For a mind that expects to find catharsis with the fall of a curtain and fading out of lights, the pain and pleasure of an honest artistic creation can be overwhelming. Especially when its aura is so captivating that it takes you further into reality instead of offering an escape from it, like the abyss you are staring at is looking back at you, but the gaze, the reflection is devoid of self, hence a lot more pristine and unfiltered projection of all the shadows that the spectator usually hides in the light.
But you can’t dodge the light in a dark room with a big screen. The story world, once entered, becomes even harder to accept when told with the simplicity of folklore – you know where it’s going but you don’t want it to go there and any search for an over-complication or an uncalled-for dramatic effect goes in vain. Like all exceptional stories, Joyland is an easy story to understand but a difficult story to accept: it’s a pure film and watching it is a purifying experience – so pure that almost everyone who hadn’t watched the film in the land of pure accused it of sin.
Nuns commit sins too and so do the clerics and so does everyone around us but while God remains the ultimate judge of sins and virtues, humans and their fallibility only make them vulnerable and restless to bypass all such boundaries set by society. They are humans because they are imperfect. They are also a part of society that is in reality made up of such imperfect individuals but expects them to be perfect in return.
Every individual and every family strives to breathe in their own fashion, just like the Ranas of Joyland. Ranas are an unhappy unit like so many unhappy families around you and me, who look happy and accepting till the façade breaks and their elder son is blessed with yet another daughter.
The younger son Haider (Ali Junejo) rushes her sister-in-law, Nutchi (Sarwat Gillani) to the hospital only to be scolded by the elder brother for being useless all the time. There he stumbles upon a beautiful person walking out of the maternity ward with blood all over her clothes but doesn’t get enough time to process who is he looking at.
Haider is a mellow, timid, and easily impressionable younger son, a caring husband, who cooks and looks after his nieces just so that his wife Mumtaz (Rasti Farooq) can earn a living as a beautician because he himself doesn’t have a job. At the same time, Rana Sahab (Salman Peerzada) the patriarch of the house keeps on cursing Haider for not doing enough for himself and the family.
One day, Haider’s friend tells him of a job opening in a theatre. Contrary to Haider’s expectations, the job is not a conventional theatre job but an opening in a dance troupe led by a Trans actor and dancer Biba (Alina Khan). Haider recognises Biba from the maternity ward which Biba denies immediately, however, there’s something so humane about Haider’s curiosity that Biba takes him on board.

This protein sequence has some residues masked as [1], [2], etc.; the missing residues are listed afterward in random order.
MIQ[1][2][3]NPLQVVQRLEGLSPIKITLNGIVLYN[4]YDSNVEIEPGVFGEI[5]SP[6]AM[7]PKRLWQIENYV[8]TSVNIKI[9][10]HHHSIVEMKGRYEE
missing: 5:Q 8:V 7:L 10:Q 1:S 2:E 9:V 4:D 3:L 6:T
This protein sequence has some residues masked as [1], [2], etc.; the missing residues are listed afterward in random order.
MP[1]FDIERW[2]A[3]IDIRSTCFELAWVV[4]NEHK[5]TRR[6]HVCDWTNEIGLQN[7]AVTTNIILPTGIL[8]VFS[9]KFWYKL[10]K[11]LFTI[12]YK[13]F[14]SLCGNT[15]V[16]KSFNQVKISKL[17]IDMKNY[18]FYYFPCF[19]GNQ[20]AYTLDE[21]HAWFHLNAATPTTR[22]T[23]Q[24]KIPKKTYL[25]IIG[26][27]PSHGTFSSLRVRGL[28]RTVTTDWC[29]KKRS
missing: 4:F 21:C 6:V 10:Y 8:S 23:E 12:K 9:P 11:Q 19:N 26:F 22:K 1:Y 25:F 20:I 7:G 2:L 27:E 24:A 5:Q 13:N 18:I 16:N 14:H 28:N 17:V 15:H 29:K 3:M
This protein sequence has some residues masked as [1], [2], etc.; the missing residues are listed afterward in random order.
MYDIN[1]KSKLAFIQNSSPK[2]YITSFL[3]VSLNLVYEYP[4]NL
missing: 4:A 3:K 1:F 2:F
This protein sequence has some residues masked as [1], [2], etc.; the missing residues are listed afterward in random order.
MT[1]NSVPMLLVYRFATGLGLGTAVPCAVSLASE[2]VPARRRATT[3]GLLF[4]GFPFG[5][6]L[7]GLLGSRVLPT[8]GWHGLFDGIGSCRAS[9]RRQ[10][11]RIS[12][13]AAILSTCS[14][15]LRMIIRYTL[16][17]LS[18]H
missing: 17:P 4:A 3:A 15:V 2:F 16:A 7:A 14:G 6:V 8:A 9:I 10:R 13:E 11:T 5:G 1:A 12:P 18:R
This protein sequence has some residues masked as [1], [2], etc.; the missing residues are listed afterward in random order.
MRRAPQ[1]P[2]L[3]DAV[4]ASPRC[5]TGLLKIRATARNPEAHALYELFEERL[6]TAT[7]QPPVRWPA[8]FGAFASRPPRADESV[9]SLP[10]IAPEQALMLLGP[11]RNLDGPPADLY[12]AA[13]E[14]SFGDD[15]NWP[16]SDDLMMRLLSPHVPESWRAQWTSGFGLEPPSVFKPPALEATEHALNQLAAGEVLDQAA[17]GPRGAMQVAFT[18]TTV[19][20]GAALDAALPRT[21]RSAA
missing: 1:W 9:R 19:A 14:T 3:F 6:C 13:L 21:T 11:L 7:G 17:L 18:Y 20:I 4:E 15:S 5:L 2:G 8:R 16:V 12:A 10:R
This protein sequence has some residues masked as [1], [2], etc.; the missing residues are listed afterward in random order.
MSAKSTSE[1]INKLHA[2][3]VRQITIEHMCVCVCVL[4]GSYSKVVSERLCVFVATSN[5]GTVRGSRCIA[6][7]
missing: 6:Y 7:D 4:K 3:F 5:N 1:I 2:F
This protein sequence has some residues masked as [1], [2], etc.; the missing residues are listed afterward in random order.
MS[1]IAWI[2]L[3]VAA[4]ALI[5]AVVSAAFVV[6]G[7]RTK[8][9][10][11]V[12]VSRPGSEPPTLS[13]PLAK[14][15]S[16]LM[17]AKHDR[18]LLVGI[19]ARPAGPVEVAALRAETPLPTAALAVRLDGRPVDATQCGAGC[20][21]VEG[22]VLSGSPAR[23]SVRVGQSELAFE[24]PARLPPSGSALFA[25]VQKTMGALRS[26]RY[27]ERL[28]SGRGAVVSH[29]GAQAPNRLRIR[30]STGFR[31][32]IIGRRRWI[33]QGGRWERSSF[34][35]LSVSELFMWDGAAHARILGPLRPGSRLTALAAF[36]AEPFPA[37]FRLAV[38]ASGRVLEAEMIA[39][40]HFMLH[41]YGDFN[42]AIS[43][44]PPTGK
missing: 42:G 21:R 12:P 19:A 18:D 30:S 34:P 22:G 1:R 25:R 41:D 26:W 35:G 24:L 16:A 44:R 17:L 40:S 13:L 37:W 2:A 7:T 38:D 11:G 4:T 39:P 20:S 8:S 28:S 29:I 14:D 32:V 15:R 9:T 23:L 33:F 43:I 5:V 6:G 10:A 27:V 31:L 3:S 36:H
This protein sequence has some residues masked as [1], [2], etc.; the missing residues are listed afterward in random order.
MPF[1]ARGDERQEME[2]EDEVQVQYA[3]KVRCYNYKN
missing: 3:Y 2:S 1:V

This kicks off a rather emotionally challenging journey for not only Haider, who finally finds a job and someone that he is attracted to, but also every member of the Rana clan, particularly Mumtaz, whose life is about to change completely. Fascinatingly, not because her husband is about to discover so many new things about himself, but because society can’t live with those so many new things, even if Mumtaz tries to, in all her honesty.
The beauty of Joyland is that it makes you unweave your social fabric, breath by breath, without yelling social drama. In a very Brechtian way, it forces you to search for sense and sanity with no pre-determined moral obligations, creating an illusion so strong that the only way of coming to terms with the unlived lives of the Rana family is by giving life and those characters a chance.
It’s bone-chilling, it’s heartbreaking, it’s cruel, it’s innocent and above all, it’s easy on the eyes and hard on your nerves; a symphony not a sermon about the lives of the ordinary. What you take home after watching Saim Sadiq’s Joyland totally depends on your own baggage. There’s enough in it for the wretched and the blessed.
Junejo lights up Haider’s eternal insignificance on screen with the dedication and discipline of a veteran, that life in between hell and heaven with no hope for either is truly magnificent to be played with only a handful of close-ups and no conventionally loud confrontations.
Farooq’s sublime yet wild existence is a master class in subtlety, only those who have lived and died multiple times with the script can imbibe such a dynamic range of emotions and deliver them like muscle memory. Her painfully pinching laughter stays with you like a Hans Zimmer score as you walk out of the cinema wondering what it must have taken Khan to immortalise a character that is often not allowed to breathe in our society.
Khan as Biba is honest to the bone, it’s clear that what she is playing means a lot more to her than to any of us and she does beyond justice to the sanctity of all the vulgar and brave attributes associated with what she plays on screen and lives off it. You are forced to think how many Bibas, Haiders, and Mumtazs have died with their honesty so that we can continue to live with our contradictions.